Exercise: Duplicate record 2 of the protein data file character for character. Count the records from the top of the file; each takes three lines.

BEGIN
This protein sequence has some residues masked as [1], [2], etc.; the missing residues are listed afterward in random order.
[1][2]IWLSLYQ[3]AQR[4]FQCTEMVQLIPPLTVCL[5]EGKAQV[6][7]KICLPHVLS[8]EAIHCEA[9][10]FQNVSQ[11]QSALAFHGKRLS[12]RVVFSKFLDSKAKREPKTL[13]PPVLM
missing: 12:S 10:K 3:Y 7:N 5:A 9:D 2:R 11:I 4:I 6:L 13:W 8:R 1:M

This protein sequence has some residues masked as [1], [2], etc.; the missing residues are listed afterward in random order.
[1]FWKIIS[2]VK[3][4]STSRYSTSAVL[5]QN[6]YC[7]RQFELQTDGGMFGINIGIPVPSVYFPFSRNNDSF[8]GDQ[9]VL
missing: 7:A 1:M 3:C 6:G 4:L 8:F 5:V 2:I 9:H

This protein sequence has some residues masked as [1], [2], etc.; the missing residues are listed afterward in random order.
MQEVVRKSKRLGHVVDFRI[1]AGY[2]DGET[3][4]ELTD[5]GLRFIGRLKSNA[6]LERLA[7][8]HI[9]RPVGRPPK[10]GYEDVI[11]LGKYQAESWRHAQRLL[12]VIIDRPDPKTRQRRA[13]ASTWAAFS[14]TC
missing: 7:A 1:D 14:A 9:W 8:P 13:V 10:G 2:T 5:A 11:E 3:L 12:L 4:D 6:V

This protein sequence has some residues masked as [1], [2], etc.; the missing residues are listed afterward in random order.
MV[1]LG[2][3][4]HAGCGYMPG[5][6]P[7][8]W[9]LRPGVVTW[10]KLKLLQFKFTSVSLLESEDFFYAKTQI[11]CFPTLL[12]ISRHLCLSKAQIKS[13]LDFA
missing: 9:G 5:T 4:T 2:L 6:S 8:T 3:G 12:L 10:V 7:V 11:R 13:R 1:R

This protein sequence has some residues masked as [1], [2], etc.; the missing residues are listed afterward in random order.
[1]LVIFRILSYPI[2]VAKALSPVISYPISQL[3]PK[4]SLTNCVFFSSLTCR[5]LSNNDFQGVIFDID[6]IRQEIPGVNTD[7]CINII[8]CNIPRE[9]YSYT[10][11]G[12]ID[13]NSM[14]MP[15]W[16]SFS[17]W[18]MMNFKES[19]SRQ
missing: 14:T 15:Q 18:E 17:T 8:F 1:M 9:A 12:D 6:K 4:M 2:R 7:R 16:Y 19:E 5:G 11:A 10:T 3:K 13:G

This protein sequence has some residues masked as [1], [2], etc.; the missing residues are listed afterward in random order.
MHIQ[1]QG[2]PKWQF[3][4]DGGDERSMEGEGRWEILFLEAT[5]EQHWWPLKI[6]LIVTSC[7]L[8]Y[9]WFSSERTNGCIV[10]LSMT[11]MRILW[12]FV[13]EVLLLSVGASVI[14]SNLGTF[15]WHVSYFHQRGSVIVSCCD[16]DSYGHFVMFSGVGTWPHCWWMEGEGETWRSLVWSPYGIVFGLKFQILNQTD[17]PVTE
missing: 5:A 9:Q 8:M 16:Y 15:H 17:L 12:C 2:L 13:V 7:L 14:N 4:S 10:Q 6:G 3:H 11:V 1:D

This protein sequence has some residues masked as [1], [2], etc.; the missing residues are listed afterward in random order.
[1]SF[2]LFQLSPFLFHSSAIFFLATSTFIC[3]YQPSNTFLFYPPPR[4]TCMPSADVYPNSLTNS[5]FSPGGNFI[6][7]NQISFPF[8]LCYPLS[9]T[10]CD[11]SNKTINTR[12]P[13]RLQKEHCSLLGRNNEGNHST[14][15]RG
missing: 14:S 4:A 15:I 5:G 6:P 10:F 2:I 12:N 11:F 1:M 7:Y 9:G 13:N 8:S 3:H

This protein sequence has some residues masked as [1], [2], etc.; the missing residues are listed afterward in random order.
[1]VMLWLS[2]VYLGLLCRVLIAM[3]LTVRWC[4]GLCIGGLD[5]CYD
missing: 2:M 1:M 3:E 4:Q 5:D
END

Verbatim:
This protein sequence has some residues masked as [1], [2], etc.; the missing residues are listed afterward in random order.
[1]FWKIIS[2]VK[3][4]STSRYSTSAVL[5]QN[6]YC[7]RQFELQTDGGMFGINIGIPVPSVYFPFSRNNDSF[8]GDQ[9]VL
missing: 7:A 1:M 3:C 6:G 4:L 8:F 5:V 2:I 9:H